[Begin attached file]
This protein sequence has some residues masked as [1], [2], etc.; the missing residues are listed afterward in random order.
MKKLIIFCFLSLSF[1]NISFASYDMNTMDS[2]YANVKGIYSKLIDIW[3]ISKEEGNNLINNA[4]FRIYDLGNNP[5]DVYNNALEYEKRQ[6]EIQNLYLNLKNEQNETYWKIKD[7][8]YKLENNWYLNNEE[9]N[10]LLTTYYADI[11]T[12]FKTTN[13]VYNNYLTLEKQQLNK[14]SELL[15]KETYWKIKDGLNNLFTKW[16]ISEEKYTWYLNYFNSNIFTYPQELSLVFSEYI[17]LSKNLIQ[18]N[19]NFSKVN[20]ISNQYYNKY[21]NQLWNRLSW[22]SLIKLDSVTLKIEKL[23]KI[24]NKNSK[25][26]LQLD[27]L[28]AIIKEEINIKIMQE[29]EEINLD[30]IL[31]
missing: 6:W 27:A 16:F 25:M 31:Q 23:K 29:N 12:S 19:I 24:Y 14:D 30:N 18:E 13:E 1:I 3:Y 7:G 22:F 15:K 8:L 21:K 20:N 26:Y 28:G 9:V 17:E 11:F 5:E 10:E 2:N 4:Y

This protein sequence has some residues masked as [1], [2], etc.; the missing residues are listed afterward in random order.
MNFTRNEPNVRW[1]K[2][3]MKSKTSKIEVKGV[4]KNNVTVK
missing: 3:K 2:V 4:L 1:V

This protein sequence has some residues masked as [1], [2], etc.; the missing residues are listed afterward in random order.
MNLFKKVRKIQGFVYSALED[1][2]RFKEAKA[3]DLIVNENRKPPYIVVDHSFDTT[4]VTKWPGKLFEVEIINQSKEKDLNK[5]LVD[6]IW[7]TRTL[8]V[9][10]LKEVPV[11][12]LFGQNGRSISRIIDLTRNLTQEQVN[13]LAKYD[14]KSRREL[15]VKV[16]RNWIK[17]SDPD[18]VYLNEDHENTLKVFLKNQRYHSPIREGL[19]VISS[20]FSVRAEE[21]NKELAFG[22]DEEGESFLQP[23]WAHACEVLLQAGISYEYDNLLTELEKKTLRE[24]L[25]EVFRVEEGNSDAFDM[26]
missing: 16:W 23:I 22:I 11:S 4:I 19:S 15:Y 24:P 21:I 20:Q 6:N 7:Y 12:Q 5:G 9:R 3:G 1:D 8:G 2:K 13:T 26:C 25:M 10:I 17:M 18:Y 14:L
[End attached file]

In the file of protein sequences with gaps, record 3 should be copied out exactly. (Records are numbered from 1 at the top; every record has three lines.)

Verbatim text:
This protein sequence has some residues masked as [1], [2], etc.; the missing residues are listed afterward in random order.
MNLFKKVRKIQGFVYSALED[1][2]RFKEAKA[3]DLIVNENRKPPYIVVDHSFDTT[4]VTKWPGKLFEVEIINQSKEKDLNK[5]LVD[6]IW[7]TRTL[8]V[9][10]LKEVPV[11][12]LFGQNGRSISRIIDLTRNLTQEQVN[13]LAKYD[14]KSRREL[15]VKV[16]RNWIK[17]SDPD[18]VYLNEDHENTLKVFLKNQRYHSPIREGL[19]VISS[20]FSVRAEE[21]NKELAFG[22]DEEGESFLQP[23]WAHACEVLLQAGISYEYDNLLTELEKKTLRE[24]L[25]EVFRVEEGNSDAFDM[26]
missing: 16:W 23:I 22:I 11:S 4:I 19:S 15:Y 24:P 21:I 20:Q 6:N 7:Y 12:Q 5:G 9:R 3:G 1:D 8:G 2:K 13:T 26:C 25:M 10:I 17:M 18:Y 14:L